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Republicans’ Christmas Gift To Voters Is Helping Democrats Pass A Major Omnibus Spending Bill

Kevin McCarthy and Mitch McConnell at a press conference
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Congressional Republican leaders are working in lockstep with their Democrat counterparts to pass a massive taxpayer-funded spending bill before the end of the year. The move comes immediately after a dozen Senate Republicans helped their Democrat colleagues advance a bill permitting radical leftists to wage legal war against religious Americans who value the true meaning of marriage.

After meeting with President Joe Biden at the White House on Tuesday, House and Senate leaders announced they had reached an agreement on the need for Congress to pass an omnibus spending package before the government’s current funding runs out on Dec. 16. Unlike a continuing resolution (CR), which would fund the federal government for a few months, an omnibus bill would provide funding for the entire 2023 fiscal year.

“The best option by far is for both parties to come to the table and work on a yearlong funding bill, not a continuing resolution,” said Senate Majority Leader Chuck Schumer, D-N.Y.

Senate Minority Leader Mitch McConnell, R-Ky., agreed, adding that “there’s widespread agreement that we’d be better off with an omnibus than a CR.”

Similarly to McConnell, House Minority Leader Kevin McCarthy, R-Calif., who is likely to become speaker when Republicans assume control of the House in January, also expressed a preference for an omnibus package, but noted that he has “no problem” advancing a CR and “coming back in January” to hash out a long-term bill that includes funding for Republican priorities.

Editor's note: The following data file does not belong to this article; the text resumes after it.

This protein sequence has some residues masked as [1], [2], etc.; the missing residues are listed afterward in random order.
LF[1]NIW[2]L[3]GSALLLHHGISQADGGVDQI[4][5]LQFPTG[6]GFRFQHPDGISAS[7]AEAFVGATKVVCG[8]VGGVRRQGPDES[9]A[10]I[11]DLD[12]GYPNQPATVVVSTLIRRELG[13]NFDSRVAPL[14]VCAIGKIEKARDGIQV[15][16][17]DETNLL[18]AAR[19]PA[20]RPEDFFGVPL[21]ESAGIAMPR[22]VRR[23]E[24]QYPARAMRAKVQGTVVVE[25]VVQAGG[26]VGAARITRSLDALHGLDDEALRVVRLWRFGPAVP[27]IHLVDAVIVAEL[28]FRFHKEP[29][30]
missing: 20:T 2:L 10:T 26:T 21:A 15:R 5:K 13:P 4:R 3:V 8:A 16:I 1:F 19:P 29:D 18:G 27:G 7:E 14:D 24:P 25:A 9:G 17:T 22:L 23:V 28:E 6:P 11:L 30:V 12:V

Despite their consensus on the desire for a larger funding package, however, one of the remaining areas of contention among congressional leaders is the bill’s price tag and allocation of funds. While House Democrats are seeking to increase discretionary spending to $1.6 trillion, Senate Republican leaders are focused on raising defense spending and “providing more aid to Ukraine.”

If Congress passes the bill before the end of the year, any and all leverage an incoming Republican House majority would have in securing critical spending priorities would be shelved until the end of 2023.

“I think it makes absolutely no sense for a lame-duck Congress to pass Nancy Pelosi and Chuck Schumer’s appropriations bills,” said Texas GOP Sen. Ted Cruz. “[I]f a handful of Senate Republicans decide their outgoing act is to rubber-stamp Nancy Pelosi’s spending priorities, that would be a gross abdication of responsibility and also an affront to the voters who just voted to give Republicans a majority in the House.”

In addition to Cruz, Republican Sens. Mike Lee of Utah and Rick Scott of Florida have also publicly raised concerns over a potential omnibus.

The decision by Republican leadership to throw in with their Democrat colleagues’ spending shenanigans is the second slap in the face to conservative voters this week after 12 GOP senators crossed party lines on Tuesday to help Senate Democrats pass the wrongly named “Respect for Marriage Act,” which seeks to codify same-sex marriage into federal law. As The Federalist’s Jordan Boyd reported, the legislation would enable LGBT activists, as well as the highly political Department of Justice, to use the legal system as a weapon to target and harass religious Americans who believe firmly in God’s definition of marriage.

Among the Republicans who voted “yes” for the bill were Sens. Roy Blunt of Missouri, Richard Burr and Thom Tillis of North Carolina, Shelley Moore Capito of West Virginia, Susan Collins of Maine, Cynthia Lummis of Wyoming, Rob Portman of Ohio, Mitt Romney of Utah, Dan Sullivan and Lisa Murkowski of Alaska, Joni Ernst of Iowa, and Todd Young of Indiana.


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